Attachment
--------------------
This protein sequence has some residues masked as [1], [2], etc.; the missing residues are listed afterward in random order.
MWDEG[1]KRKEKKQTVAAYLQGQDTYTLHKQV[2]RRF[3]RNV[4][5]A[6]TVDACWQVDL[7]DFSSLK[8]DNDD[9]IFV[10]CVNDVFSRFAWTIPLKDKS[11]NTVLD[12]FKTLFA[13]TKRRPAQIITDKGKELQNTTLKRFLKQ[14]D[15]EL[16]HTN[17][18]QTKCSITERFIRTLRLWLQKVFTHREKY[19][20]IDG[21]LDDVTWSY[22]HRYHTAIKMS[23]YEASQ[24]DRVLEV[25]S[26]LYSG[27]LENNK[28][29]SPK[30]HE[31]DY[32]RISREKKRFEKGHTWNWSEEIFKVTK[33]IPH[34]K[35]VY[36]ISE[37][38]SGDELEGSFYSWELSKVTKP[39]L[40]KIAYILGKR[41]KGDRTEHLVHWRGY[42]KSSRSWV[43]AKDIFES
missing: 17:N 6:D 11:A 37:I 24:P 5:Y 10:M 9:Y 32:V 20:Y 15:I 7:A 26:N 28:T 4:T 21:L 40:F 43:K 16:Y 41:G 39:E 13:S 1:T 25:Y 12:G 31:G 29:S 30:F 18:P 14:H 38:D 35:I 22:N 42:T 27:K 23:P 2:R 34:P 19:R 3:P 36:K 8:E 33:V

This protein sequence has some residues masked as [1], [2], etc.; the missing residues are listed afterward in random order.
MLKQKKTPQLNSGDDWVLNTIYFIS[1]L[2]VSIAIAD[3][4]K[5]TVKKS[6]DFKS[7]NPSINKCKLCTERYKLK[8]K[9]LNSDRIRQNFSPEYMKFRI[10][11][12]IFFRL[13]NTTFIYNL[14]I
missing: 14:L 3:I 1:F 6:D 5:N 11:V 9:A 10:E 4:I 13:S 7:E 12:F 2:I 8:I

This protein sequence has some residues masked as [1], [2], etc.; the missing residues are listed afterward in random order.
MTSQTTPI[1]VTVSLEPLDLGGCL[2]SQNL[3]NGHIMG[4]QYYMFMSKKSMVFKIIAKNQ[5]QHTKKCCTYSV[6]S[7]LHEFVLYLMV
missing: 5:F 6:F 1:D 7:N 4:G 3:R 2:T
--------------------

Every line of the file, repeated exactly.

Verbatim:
This protein sequence has some residues masked as [1], [2], etc.; the missing residues are listed afterward in random order.
MWDEG[1]KRKEKKQTVAAYLQGQDTYTLHKQV[2]RRF[3]RNV[4][5]A[6]TVDACWQVDL[7]DFSSLK[8]DNDD[9]IFV[10]CVNDVFSRFAWTIPLKDKS[11]NTVLD[12]FKTLFA[13]TKRRPAQIITDKGKELQNTTLKRFLKQ[14]D[15]EL[16]HTN[17][18]QTKCSITERFIRTLRLWLQKVFTHREKY[19][20]IDG[21]LDDVTWSY[22]HRYHTAIKMS[23]YEASQ[24]DRVLEV[25]S[26]LYSG[27]LENNK[28][29]SPK[30]HE[31]DY[32]RISREKKRFEKGHTWNWSEEIFKVTK[33]IPH[34]K[35]VY[36]ISE[37][38]SGDELEGSFYSWELSKVTKP[39]L[40]KIAYILGKR[41]KGDRTEHLVHWRGY[42]KSSRSWV[43]AKDIFES
missing: 17:N 6:D 11:A 37:I 24:P 5:Y 10:M 9:Y 32:V 20:Y 15:I 7:A 26:N 28:T 4:T 21:L 40:F 43:K 16:Y 41:G 39:E 13:S 1:T 25:Y 12:G 31:G 29:S 30:F 18:P 14:H 38:D 35:I 22:N 42:T 27:K 23:P 2:R 34:P 19:R 3:P 36:K 8:E 33:V

This protein sequence has some residues masked as [1], [2], etc.; the missing residues are listed afterward in random order.
MLKQKKTPQLNSGDDWVLNTIYFIS[1]L[2]VSIAIAD[3][4]K[5]TVKKS[6]DFKS[7]NPSINKCKLCTERYKLK[8]K[9]LNSDRIRQNFSPEYMKFRI[10][11][12]IFFRL[13]NTTFIYNL[14]I
missing: 14:L 3:I 1:F 6:D 5:N 11:V 9:A 10:E 4:I 13:S 7:E 12:F 2:I 8:I

This protein sequence has some residues masked as [1], [2], etc.; the missing residues are listed afterward in random order.
MTSQTTPI[1]VTVSLEPLDLGGCL[2]SQNL[3]NGHIMG[4]QYYMFMSKKSMVFKIIAKNQ[5]QHTKKCCTYSV[6]S[7]LHEFVLYLMV
missing: 5:F 6:F 1:D 7:N 4:G 3:R 2:T